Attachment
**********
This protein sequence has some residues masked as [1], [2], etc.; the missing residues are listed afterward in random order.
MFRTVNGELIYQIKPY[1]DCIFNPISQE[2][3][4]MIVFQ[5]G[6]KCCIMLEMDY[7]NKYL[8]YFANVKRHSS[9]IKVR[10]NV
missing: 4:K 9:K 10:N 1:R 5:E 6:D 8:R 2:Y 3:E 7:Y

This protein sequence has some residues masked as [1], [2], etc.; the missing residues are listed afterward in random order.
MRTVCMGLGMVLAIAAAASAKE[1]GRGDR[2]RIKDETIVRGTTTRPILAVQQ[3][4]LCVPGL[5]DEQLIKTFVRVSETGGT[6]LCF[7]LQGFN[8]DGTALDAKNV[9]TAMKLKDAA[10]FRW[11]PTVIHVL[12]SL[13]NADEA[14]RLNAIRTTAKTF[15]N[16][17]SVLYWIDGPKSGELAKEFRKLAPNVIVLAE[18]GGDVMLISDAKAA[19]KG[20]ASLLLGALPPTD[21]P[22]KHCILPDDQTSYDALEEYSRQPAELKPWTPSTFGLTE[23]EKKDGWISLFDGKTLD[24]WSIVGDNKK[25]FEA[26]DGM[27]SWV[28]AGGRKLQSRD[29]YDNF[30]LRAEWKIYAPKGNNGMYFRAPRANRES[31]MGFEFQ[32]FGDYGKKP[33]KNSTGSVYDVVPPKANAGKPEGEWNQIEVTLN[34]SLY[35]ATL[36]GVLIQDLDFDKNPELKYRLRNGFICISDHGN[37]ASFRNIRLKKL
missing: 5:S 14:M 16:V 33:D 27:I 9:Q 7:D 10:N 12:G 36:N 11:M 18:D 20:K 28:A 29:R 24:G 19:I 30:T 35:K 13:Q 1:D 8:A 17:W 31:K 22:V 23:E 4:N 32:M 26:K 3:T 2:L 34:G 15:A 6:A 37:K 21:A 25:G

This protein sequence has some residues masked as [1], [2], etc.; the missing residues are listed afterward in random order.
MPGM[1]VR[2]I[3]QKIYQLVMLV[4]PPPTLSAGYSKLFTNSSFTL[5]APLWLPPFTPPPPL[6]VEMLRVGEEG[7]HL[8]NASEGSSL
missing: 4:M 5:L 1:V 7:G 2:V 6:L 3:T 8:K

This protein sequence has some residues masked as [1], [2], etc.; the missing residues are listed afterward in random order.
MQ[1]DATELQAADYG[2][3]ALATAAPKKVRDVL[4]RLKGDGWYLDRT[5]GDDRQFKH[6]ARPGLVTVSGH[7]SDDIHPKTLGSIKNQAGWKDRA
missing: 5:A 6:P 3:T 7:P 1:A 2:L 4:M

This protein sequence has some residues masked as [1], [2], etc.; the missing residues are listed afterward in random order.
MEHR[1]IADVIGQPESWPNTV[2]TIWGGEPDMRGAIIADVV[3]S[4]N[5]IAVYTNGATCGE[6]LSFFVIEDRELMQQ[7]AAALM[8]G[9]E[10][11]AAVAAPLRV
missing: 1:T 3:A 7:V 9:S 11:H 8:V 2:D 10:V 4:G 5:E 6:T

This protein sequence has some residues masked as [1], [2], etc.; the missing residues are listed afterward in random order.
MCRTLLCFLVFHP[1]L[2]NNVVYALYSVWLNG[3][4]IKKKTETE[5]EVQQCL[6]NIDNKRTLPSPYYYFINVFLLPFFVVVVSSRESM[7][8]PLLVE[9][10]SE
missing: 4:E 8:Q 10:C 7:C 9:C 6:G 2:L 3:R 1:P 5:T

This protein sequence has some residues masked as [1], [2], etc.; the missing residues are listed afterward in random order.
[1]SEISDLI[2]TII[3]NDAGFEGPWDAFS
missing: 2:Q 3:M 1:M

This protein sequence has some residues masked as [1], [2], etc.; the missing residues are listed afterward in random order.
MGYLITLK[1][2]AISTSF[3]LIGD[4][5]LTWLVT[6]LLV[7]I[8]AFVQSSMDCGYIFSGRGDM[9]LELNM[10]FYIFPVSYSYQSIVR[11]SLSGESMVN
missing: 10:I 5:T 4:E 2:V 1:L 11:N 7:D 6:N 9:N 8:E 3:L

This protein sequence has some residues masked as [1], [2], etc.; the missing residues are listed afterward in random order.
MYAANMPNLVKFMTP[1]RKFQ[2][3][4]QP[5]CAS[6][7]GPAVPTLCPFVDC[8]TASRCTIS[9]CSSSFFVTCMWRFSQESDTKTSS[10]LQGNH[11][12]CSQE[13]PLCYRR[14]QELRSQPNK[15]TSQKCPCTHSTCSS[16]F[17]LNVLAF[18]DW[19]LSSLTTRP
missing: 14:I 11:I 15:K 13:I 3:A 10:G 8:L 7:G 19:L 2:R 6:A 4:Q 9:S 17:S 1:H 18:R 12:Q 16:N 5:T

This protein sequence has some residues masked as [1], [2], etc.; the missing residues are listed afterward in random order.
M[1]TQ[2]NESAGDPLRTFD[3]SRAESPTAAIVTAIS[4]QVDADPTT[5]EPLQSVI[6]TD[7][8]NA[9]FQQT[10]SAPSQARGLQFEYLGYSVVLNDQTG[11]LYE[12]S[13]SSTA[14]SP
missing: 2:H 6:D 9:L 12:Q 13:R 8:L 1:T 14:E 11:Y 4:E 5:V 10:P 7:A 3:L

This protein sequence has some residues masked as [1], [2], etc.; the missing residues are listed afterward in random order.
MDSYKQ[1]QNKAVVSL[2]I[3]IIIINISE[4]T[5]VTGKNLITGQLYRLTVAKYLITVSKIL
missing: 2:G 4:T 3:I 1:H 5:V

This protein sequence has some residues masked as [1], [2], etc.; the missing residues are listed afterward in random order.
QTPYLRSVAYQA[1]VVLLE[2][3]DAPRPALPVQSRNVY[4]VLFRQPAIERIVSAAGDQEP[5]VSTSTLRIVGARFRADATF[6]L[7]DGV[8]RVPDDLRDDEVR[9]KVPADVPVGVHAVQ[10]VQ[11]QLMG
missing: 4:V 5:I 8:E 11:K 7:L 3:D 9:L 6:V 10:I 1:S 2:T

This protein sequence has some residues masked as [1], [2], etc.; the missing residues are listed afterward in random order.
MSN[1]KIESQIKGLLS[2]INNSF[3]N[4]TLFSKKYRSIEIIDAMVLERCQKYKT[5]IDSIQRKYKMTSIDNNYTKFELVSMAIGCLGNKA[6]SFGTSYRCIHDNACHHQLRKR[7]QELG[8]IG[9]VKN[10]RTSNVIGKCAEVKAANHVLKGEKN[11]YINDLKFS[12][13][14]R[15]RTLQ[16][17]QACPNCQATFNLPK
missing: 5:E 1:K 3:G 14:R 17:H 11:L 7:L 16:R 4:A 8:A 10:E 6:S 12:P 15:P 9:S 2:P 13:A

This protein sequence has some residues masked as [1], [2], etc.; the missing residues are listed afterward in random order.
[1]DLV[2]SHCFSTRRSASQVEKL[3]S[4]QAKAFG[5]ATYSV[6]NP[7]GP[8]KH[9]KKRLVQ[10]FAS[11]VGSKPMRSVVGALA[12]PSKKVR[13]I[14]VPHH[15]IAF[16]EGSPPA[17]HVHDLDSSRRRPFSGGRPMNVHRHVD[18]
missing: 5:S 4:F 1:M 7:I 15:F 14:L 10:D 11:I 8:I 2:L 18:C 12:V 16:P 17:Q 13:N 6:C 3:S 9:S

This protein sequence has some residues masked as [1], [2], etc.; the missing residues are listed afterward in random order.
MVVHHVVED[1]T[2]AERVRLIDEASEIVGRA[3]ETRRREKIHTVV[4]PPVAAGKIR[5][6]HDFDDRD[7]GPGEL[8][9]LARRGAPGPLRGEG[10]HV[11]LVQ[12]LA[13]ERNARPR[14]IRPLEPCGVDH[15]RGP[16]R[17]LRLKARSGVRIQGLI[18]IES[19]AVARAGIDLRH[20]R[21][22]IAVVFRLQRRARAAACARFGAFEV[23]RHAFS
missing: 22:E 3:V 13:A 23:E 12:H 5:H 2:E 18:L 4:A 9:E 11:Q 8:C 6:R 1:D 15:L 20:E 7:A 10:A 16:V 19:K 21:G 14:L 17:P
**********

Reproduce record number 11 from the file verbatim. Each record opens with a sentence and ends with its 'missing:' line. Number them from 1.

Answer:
This protein sequence has some residues masked as [1], [2], etc.; the missing residues are listed afterward in random order.
MDSYKQ[1]QNKAVVSL[2]I[3]IIIINISE[4]T[5]VTGKNLITGQLYRLTVAKYLITVSKIL
missing: 2:G 4:T 3:I 1:H 5:V